4. Strategic Decisions

I deal more with this model in both Grandmaster Preparation – Strategic Play and in Thinking Inside the Box. And in previous blog posts, most likely. (No, I do not routinely look through them!) For here it suffices to say that only automatic decisions and critical moments require a high level of accuracy. Simple decisions are often taken on an intuitive basis and are as such, a pure guess. Strategic decisions include more calculation and logical thinking, but will in most cases include guessing as well.

This is important, because we simply cannot work everything out till the end. If you try to solve every move, you lose on time. For some people this is their existence.

The average player is directed by impulses and his inability to stay concentrated. The great practical player finds a good balance between guessing and solving and is always aware of which tool he uses. Moving from the first category to the second is a big jump and one the Grandmaster Preparation series is all about (as well as a few other things).

Categories: Jacob Aagaard's training tips Tags:

Federation transfer to Scotland

April 3rd, 2017 No comments

Dear friends,

From the 31st of March, I will once again represent Scotland as a member of FIDE. This is not only to do my bit for keeping up the FIDE finances, but due to the continued interest in chess shown by both of my daughters. I am no longer an active player, so the shift is entirely optical. I will not become less Danish and I hope my connection to Danish chess will remain undiminished.

I have been highly critical of recent priorities by the Danish Federation and have felt that they were not only unfair, but also going to end up with an entirely different effect than desired. The main problem was the lack of debate and interaction with the highest-rated players. The goals were to a great degree shared by all, but the lack of understanding of what it takes to develop great players did not hold the Federation back. They clearly believe that removing obstacles for kids will make them stronger chess players. Even without the rude behaviour towards Danish grandmasters, this is a bad decision.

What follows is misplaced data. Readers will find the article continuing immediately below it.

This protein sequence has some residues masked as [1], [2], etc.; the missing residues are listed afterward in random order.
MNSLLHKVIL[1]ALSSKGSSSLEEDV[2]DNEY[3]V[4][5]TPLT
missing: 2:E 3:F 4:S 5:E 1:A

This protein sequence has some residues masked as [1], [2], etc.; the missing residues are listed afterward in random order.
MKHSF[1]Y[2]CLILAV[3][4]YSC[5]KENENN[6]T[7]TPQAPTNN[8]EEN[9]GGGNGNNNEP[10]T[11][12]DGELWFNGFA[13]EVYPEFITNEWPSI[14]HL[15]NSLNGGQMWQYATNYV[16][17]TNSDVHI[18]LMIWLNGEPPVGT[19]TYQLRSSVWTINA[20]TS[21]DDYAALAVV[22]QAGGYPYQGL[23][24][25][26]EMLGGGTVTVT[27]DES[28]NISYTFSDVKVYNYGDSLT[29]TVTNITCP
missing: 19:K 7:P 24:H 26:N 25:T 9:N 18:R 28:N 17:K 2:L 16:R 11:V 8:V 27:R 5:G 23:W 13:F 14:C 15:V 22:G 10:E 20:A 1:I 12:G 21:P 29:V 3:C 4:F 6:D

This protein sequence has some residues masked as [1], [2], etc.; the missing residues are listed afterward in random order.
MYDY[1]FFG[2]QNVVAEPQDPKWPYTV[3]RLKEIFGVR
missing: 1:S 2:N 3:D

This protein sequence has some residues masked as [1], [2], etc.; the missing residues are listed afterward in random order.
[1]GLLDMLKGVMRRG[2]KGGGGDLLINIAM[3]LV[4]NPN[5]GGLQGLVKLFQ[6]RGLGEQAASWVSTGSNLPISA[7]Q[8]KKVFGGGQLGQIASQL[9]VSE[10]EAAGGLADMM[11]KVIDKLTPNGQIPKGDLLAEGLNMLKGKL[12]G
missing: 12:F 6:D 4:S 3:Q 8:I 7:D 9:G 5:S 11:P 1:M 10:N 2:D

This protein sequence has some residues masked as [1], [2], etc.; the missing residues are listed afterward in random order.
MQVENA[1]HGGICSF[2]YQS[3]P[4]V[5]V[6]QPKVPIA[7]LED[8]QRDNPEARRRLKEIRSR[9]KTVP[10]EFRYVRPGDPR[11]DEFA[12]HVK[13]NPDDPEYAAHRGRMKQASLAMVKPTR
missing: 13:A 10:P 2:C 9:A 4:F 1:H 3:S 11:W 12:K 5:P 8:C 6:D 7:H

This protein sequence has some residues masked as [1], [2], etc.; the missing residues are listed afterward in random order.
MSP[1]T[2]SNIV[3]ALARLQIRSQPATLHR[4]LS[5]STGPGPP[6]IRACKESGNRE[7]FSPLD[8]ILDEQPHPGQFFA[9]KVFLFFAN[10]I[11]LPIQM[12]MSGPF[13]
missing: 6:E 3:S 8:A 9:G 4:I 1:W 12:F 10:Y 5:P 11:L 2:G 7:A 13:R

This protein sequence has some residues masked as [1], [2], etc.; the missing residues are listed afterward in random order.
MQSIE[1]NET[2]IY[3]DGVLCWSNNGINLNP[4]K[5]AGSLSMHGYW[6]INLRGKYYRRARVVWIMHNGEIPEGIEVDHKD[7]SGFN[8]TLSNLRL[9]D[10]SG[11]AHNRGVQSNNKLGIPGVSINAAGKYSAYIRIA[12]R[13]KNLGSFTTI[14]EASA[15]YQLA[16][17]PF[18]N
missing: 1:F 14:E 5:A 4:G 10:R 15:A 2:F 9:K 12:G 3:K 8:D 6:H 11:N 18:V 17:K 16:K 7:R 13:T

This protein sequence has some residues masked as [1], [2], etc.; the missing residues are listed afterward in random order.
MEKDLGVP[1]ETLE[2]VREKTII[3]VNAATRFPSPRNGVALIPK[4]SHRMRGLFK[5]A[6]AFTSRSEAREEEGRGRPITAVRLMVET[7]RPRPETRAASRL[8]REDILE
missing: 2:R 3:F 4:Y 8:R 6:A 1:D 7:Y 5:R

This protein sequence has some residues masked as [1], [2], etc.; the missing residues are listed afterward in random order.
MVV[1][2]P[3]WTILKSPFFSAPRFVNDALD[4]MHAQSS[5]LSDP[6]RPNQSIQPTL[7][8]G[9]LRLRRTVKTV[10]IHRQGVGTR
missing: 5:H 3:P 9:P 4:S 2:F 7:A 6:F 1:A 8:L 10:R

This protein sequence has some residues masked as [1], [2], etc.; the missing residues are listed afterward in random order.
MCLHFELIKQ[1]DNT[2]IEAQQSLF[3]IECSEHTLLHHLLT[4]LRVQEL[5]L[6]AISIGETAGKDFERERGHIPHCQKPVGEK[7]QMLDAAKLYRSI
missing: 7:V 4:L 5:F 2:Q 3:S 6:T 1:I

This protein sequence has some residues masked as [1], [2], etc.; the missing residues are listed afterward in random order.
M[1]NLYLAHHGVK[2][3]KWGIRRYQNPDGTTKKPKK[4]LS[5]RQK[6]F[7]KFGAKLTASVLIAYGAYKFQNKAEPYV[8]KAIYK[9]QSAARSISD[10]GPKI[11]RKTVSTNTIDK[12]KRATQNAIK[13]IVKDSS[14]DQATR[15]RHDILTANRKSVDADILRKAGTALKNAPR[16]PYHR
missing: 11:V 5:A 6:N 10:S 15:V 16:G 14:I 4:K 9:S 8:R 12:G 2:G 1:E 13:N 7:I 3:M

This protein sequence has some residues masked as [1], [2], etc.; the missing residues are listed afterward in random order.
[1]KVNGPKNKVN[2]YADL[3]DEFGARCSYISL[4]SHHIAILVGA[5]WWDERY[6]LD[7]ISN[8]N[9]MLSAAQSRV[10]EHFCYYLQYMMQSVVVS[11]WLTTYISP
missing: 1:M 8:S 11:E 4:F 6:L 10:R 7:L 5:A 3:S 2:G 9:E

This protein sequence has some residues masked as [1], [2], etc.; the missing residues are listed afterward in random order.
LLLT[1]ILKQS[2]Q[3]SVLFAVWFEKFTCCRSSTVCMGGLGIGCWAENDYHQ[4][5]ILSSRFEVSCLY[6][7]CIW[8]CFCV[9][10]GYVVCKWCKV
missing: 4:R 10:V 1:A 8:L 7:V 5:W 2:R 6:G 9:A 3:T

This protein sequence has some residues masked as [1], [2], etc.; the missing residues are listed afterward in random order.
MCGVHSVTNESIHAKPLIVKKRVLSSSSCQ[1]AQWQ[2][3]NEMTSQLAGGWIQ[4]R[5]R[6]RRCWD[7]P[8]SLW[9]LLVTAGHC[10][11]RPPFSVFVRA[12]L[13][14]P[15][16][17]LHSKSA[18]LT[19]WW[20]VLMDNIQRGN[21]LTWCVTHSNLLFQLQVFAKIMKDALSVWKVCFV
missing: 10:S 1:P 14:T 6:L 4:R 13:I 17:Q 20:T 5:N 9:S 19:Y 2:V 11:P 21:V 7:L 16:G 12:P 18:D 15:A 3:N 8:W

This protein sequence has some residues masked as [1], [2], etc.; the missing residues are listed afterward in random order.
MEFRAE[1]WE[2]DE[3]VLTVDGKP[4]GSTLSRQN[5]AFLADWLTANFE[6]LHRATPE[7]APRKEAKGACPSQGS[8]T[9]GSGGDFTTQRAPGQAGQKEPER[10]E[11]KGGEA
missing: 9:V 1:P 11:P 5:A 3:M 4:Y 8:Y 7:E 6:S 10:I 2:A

In that connection, I cancelled some unpaid work I was going to do with young players in Denmark; I simply felt sick of the whole thing and needed to get out of all commitments for a while.

My decision to change Federation however was taken a long time ago and has simply been delayed. It has nothing to do with anything else than my personal circumstances and desire to commit to the place I have called home for 13 years now. I am sure I will work together with the Danish Federation in the future and I have no intention of playing any chess tournaments, including Olympiads or other team events for Scotland, at the moment.

Jacob Aagaard
New Delhi

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Inside the deep planning at Quality Chess for Jacob’s Thinking Inside the Box book tour of Asia

March 22nd, 2017 18 comments

Categories: Publishing Schedule, Vlog Tags:

Talking to Yusupov about the Yusupov challenge

March 22nd, 2017 12 comments

Vlog 11 – Nikos meets GM Stelios Halkias

March 16th, 2017 3 comments

In this weeks vlog, the experienced Greek GM Stelios Halkias talks a bit about his favourite Quality Chess books and gives to our viewers practical advice on various aspects of chess. It is the kind of things that led Stelios to perform over 2700 elo in the latest Baku Olympiad. He then goes on to show us one of his favourite positions from this Olympiad and gives us a tactical puzzle to solve which the great Nigel Short failed to do when shown!

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Jacob Aagaard book tour of India

March 14th, 2017 19 comments

Grandmaster Jacob Aagaard is going to India to promote his Grandmaster Preparation series in March/April. His tour will give lectures and training seminars in Mumbai (26-27 March), Ahmadabad (28-29 March), New Delhi (30-31 March), Kolkata (2-3 April) and Chennai (4-5 April).

Categories: Authors in Action, Vlog Tags: